“Difficulties will only increase if China establishes air superiority and a maritime quarantine of Taiwan, enabling Chinese forces to intercept or prevent such aid from arriving. As a result, this assistance would be more effective before a war starts. Taiwan should be encouraged to stockpile — or procure — critical capabilities in peacetime.”
Hornung also argues that stockpiling ahead of time will also help Taiwan overcome apathy in the West.
According to the researcher, many nations providing military, economic and diplomatic support to Ukraine don’t legally recognise Taiwanese sovereignty. Moreover, with Taiwan across the globe, they will be less likely to tempt Chinese reprisals or general economic fallout to support Taiwanese sovereignty.
Such apathy was recently evidenced. In the face of an invasion on their doorstep, members of the European Union and NATO demonstrated fundamental divisions on how to sanction Russia. It is expected that such divisions would be magnified in the face of a Chinese invasion of Taiwan.
As such, Hornung contends that the United States should co-ordinate a raft of economic sanctions alongside the world’s largest economies ahead of time, which can be immediately implemented in the event of an invasion.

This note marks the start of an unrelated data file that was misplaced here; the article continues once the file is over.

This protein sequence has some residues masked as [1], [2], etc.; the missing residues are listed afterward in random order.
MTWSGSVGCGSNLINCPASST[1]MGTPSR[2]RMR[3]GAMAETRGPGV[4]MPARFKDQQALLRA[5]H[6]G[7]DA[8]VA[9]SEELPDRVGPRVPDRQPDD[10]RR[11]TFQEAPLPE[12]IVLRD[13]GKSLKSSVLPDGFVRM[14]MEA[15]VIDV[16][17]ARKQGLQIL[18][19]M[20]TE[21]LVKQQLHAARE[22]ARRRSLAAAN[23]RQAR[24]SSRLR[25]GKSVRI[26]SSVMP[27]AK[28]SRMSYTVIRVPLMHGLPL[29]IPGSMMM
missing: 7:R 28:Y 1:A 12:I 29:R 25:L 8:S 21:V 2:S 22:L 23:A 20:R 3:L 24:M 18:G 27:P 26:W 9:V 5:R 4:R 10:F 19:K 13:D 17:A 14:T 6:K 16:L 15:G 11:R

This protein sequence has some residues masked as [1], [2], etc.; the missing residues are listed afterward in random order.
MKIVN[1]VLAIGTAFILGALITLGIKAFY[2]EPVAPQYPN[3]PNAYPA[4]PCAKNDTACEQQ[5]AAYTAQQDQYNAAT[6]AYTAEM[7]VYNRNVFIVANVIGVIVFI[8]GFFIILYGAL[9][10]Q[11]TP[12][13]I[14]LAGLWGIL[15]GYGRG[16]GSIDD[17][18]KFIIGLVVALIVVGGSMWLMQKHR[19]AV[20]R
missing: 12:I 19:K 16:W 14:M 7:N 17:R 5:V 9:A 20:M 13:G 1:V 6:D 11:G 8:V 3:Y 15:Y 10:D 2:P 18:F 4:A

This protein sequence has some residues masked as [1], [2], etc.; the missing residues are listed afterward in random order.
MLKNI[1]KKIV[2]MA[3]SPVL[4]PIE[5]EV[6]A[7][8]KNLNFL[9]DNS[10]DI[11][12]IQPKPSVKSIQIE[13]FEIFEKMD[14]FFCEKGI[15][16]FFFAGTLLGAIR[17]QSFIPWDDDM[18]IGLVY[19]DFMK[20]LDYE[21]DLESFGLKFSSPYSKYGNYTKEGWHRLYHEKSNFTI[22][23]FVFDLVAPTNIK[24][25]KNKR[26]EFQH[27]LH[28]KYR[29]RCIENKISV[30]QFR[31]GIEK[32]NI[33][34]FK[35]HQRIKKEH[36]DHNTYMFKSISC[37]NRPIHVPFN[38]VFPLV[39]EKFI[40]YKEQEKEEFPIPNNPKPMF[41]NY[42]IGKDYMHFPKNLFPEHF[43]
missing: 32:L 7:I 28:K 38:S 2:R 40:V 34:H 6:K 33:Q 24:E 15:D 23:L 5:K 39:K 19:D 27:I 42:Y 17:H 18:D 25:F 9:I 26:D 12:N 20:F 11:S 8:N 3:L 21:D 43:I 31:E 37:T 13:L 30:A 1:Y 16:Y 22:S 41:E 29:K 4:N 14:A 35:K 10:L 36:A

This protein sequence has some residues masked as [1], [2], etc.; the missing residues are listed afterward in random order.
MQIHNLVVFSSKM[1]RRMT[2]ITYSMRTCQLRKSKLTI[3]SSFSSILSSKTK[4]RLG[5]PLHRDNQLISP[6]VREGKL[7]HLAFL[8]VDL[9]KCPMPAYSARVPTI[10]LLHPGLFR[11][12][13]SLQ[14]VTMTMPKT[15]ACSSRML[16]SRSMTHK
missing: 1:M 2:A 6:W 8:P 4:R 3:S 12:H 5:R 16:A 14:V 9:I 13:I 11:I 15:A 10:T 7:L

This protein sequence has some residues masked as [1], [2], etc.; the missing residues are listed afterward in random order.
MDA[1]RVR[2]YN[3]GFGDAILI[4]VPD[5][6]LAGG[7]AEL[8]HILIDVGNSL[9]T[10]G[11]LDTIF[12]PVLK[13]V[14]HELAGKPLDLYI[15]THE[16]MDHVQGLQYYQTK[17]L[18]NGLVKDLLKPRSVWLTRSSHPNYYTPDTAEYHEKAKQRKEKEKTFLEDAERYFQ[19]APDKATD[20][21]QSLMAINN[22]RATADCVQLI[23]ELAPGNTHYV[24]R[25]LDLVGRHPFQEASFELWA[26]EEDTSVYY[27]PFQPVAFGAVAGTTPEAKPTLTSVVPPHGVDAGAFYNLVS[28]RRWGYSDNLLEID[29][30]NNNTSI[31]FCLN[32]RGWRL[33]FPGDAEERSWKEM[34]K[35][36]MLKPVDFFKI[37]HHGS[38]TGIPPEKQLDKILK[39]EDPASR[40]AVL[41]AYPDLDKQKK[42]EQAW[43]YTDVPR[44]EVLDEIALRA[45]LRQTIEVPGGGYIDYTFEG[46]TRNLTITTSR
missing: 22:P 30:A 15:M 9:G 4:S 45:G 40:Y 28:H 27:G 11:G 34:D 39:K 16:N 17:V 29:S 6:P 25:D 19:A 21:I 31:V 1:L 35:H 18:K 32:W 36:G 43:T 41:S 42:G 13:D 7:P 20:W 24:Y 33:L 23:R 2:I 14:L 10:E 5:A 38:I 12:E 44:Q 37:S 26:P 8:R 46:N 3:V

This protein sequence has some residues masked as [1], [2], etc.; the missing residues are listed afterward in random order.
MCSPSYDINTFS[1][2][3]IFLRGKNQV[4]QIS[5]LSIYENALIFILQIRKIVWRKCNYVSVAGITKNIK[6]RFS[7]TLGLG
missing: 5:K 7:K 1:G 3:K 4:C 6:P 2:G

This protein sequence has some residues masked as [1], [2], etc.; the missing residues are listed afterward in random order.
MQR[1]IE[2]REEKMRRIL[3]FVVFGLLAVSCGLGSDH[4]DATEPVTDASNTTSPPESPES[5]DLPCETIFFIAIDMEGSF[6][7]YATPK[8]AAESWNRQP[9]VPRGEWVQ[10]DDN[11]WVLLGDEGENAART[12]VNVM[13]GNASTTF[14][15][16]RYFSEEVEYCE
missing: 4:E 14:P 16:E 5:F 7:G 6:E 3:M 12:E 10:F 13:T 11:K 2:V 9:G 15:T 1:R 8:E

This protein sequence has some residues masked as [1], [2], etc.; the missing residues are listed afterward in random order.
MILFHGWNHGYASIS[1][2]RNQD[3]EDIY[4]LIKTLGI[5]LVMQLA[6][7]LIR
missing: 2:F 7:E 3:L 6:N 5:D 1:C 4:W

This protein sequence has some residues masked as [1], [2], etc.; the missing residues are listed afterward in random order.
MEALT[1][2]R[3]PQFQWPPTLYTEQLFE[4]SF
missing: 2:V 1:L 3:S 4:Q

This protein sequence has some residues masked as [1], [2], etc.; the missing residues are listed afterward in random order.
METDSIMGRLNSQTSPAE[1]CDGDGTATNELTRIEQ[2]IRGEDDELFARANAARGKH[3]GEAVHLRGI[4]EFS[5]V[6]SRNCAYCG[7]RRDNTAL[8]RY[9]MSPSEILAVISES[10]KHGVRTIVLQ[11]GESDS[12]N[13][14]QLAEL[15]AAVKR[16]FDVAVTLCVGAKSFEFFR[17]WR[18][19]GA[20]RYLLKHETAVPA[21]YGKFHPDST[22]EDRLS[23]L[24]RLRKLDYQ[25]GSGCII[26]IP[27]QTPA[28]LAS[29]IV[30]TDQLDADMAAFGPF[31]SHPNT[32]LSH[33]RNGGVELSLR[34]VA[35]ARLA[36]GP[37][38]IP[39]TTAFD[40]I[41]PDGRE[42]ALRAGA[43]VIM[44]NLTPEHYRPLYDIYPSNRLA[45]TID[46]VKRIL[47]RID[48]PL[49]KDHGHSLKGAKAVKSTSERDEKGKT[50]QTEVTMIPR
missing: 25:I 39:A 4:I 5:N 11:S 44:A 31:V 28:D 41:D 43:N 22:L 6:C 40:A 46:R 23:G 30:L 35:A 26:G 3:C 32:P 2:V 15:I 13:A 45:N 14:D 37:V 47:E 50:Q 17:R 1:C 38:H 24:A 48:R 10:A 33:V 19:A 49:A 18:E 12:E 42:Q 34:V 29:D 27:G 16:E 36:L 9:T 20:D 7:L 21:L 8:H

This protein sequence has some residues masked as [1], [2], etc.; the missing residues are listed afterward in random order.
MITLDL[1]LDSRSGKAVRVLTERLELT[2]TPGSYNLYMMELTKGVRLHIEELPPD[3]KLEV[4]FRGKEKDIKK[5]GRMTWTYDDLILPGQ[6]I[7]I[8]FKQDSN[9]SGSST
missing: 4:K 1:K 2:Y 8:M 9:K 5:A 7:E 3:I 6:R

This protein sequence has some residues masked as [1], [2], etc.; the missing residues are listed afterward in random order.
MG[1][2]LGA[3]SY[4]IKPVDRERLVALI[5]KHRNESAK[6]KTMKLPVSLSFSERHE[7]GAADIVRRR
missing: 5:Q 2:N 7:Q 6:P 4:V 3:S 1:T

Invasions just aren’t that easy
Despite having military, numeric and economic supremacy over one’s adversary – invasions just aren’t as simple as they may appear on paper. This is the lesson that the Russians are now learning.
However, Russia faces far fewer logistical barriers invading Ukraine than China in Taiwan, not least that a small yet important portion of Ukraine was already under de-facto Russian control.
“Launching a successful large-scale amphibious invasion across a maritime strait would require a lot of things to go right, and thus involves a lot of opportunities for things to go wrong,” Hornung notes.
A Chinese invasion of Taiwan may have many more difficulties attached to it than Russia’s invasion of Ukraine. However, it is up to the West to learn from the wins and losses of Russia’s invasion of Ukraine.